“I will slaughter every single blonde slut I see …” – Elliot Rodger
When I heard about the tragic killing of six people in Isla Vista near a student enclave at U.C. Santa Barbara, I knew that the killer was more than likely raised by a single mother and driven by hatred for women.
My 24 years of experience counseling families and individuals, backed by other studies, indicates that most violent male offenders come from single female-headed households.
Elliot Rodger, 22, stabbed three of his roommates to death; he shot two women to death outside a sorority house, and shot and killed another man before killing himself.
There are a few glaring similarities between Elliot Rodger and other violent male offenders: 1) Single mothers raised them, 2) They are withdrawn and angry and 3) They are medicated.
Elliot was a good-looking guy, he drove a BMW, and he lived in beautiful Santa Barbara, and yet he was an extremely angry male. Why?
There have been a number of similar killings in America over the past decade. In order to help prevent future bloodshed, we have to look at the commonalities that link these cases.
Elliot’s parents were divorced, and his mother raised him. She spoiled him by giving him a BMW 3-Series coupe and other material things. But what he needed most was the love of his father. Dads offer the spiritual love that instills confidence in children.
A close family friend revealed that Elliot’s parents worried daily that their son would take his own life. The friend described Elliot as an extremely “lonely” and “very removed and remote child.”
He moved out of his mother’s home in Calabasas in June of 2011 to Santa Barbara because, “I was desperate to have the life I know I deserve; a life of being wanted by attractive girls, a life of sex and love.”
His mother saw the final video in which her son said he was going to exact “retribution” and “slaughter” the girls who had rejected him.
I’m sure his mother did the best she could, but giving her disturbed son a BMW was not going to repair his broken spirit. Males raised and nurtured on mama’s “love” resent the need that they have for women.
We need to be honest – Elliot’s parents failed their son! If they were not selfish people, they would have stayed together so their son would have grown up with both parents. Had they done that, and given Elliot real love, he would not have needed meds or turned to violence.
Fathers provide the spiritual love that is missing in the world today. Mothers – unless they have real love for their husbands – give an emotional love that creates an unhealthy need in boys and makes them subject to women.
According to one of the biggest studies of its kind, researchers in Sweden found that children in one-parent homes are twice as likely as those in two-parent families to develop serious psychiatric problems and addictions later in life.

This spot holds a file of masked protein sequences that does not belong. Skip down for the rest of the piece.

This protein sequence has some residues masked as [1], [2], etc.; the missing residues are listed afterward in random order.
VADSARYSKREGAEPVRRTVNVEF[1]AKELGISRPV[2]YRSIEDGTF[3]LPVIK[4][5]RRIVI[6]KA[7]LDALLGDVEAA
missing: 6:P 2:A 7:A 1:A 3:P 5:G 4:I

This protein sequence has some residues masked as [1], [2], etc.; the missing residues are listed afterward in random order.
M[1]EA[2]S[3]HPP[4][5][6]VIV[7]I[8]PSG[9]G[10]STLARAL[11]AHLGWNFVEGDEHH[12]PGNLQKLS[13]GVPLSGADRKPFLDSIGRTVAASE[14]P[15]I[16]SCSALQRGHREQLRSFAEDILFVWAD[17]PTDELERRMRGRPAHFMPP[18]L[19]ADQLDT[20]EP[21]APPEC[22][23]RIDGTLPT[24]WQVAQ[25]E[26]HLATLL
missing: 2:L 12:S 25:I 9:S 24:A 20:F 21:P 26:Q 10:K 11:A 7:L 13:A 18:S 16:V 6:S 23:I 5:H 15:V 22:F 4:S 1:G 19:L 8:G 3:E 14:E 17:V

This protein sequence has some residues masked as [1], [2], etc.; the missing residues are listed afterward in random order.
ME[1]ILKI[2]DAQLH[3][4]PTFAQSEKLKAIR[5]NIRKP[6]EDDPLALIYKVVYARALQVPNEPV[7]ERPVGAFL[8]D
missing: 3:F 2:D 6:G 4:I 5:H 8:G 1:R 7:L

Studies also show that 80 percent of rapists motivated with displaced anger come from fatherless homes; 85 percent of youths in prisons grew up in fatherless homes (source: Fulton County Georgia jail populations, Texas Department of Corrections, 1992).
Elliot is similar to Adam Lanza, the 20-year-old who massacred 20 children and six adult staff members at Sandy Hook Elementary School. Lanza’s parents were divorced. Like Elliot had been during his childhood, Lanza too was on meds. Nancy Lanza did everything she could to “love” her son. She was a volunteer at Sandy Hook Elementary, and Adam Lanza shot his mother in the face four times because he felt that she loved the kids at the school more than him.
The left is trying to use the Elliot Rodger Isla Vista shooting to call for tighter gun restrictions, but blaming the violence on guns does a disservice to the victims. The problem starts at home!
Single female households and violence in black community
The crime and violence in the black community is a prime example of the damaging effect of broken families and single female-headed households. Seventy percent of black children are born out of wedlock, and most live with their mothers, who are ill equipped to handle the challenges of raising boys.
There are thousands of potential black Elliot Rodgers and Adam Lanzas – consumed with anger – in the black community. The reality is, single female households are producing millions of violent male offenders.
Elliot Rodger’s murderous rampage is evil, and there is no excusing it. But if we don’t acknowledge the truth that this type of violence is primarily a direct result of broken families, the problem – and the body count – will only worsen!
The problem is not a mental issue. It’s a spiritual deficit. There are no amounts of meds that will fix it. Only true forgiveness can help a person overcome this unhealthy and sometimes deadly need for “love.” Intact, two-parent homes, with a father and a mother, help to prevent it.
Note: Brotherhood Organization of a New Destiny, or BOND, will be hosting its “5th Annual Conference on Fatherhood and Men” on Saturday, June 14 in Los Angeles. The event is free and open to all men. For information, visit BondInfo.org.